Viruses: With viruses like Heartbleed, the threat of multinational banks being taken online hostages has become a grim reality. It is affects a piece of software called OpenSSL, which is, used for maintaining security on popular web servers. Basically it simply means, OpenSSL stores our usernames, passwords and cookies, which are used widely on every popular websites now a day. Yes, even Facebook and Google. So, due to a small bug present in the OpenSSL, instead of sending you the limited information you have asked for, the server of the website you are using, basically is opening many other data to the person. Now, when this falls in the hands of a malicious and talented hacker, you can imagine, why your heart will be bleeding. Your online information will be easily available for use. But, do not worry, an easy solution is just change your password regularly and make sure they are not just your pet’s name or your phone number.
Technical Difficulties: This is the most common problem one can face. Websites go through online upgrades regularly making them unavailable for use. They also easily crash from time to time which delays your online banking experience. Everyday simple problems like a slow Internet connection or a slow computer can also create trouble.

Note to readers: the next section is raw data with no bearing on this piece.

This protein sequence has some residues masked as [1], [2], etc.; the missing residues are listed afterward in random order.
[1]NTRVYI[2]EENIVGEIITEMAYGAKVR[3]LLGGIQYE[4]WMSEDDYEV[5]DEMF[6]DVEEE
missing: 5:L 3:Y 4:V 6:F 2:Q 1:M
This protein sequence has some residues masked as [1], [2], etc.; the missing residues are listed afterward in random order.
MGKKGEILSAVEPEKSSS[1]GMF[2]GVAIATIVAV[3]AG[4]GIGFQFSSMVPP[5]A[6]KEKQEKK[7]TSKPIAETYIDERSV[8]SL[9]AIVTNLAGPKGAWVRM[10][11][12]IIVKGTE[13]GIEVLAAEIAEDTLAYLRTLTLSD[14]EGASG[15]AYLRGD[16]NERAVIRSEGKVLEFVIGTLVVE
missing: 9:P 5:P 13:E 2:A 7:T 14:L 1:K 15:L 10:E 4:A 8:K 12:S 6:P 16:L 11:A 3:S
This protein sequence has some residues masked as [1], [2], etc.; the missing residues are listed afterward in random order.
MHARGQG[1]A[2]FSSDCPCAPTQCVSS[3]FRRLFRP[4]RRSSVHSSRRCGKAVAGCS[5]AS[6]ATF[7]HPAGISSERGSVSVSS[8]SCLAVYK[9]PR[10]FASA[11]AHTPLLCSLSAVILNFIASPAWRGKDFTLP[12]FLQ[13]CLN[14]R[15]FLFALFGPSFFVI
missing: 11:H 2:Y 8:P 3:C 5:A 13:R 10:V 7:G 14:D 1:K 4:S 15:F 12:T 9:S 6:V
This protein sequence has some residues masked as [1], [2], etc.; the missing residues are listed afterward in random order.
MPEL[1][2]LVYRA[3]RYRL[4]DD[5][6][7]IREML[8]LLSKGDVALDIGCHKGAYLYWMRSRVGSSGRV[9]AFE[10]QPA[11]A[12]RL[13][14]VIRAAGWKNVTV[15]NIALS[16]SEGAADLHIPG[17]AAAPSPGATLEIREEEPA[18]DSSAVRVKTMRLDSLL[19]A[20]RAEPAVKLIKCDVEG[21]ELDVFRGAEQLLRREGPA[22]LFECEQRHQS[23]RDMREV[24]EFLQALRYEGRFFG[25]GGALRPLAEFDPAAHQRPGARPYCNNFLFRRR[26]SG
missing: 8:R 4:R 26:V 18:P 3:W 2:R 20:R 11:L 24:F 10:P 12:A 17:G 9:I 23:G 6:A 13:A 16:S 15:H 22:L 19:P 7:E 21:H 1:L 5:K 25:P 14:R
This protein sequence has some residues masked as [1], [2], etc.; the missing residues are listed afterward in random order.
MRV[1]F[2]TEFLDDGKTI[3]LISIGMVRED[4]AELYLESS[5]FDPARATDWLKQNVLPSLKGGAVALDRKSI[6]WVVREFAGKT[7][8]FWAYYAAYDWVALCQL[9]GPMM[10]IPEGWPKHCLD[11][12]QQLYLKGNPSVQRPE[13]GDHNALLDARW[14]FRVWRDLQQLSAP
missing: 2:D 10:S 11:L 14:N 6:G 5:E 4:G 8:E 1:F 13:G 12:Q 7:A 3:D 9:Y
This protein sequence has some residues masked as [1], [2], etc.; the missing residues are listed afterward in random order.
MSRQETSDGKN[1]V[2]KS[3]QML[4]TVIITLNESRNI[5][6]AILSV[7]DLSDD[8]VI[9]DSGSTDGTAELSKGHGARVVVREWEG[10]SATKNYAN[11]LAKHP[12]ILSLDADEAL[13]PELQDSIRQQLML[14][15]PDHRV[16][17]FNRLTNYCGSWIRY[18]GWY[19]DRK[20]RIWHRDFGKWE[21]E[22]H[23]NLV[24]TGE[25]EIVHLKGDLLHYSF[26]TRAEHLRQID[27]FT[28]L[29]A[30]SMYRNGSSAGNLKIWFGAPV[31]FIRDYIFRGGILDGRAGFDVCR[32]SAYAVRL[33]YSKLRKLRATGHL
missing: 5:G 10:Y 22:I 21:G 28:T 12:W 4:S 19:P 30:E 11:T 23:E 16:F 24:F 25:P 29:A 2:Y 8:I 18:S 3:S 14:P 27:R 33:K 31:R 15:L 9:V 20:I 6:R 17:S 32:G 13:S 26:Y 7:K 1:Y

Phishing Scams: It is as fishy as it sounds. It operates by impersonating an online bank or a payment site and sending forged emails to unaware users. It is sent to users in forms of links, which redirect them to websites, which are designed to look like the login to a legitimate site. Here, they would ask you to update your personal information. This, of course leads to stolen identities and online frauds.
Terrible Customer Services: Yes, we have all faced them at one time or the other. We know it is much easier to talk to a person who is present in front of you, than the automated responses available on Customer Services. We sometimes, end up holding for hours as we wait to get our calls transferred to a bank executive. We say patience is a virtue in this case.
A side Note: Though problems are many, one cannot deny that banking has gone digital and it can only see brighter days from here. But, one must not tread without caution. It is always better to be safe than the sorry. We suggest you tick off the following checklist before you dive into the world of Digital Banking.
Valid Security Certificate: These basically are mechanisms by which one can certify if web pages are hosted by a real entity or not. If you encounter a warning where it says that a webpage does not have a VSC, do not share your personal information.
FDIC Insurance: Make sure before your start using a bank they have FDIC Insurance. If they do not have one, and the bank goes under, you will lose all your money with them. This insurance makes sure that your money is safe and that the bank is reliable.
In India, RBI has a subsidiary called the DICGC or Deposit Insurance and Credit Guarantee Corporation. It insures all bank deposits such as saving, current, recurring and fixed for upto Rs. 1 Lakh of each deposit in a bank.
Even with all the problems faced, Online Banking is the faster way forward. There is no denying how dependent we are becoming on it. Banks will continue to come up with newer tricks to make sure they stay relevant in the fast moving world of technology.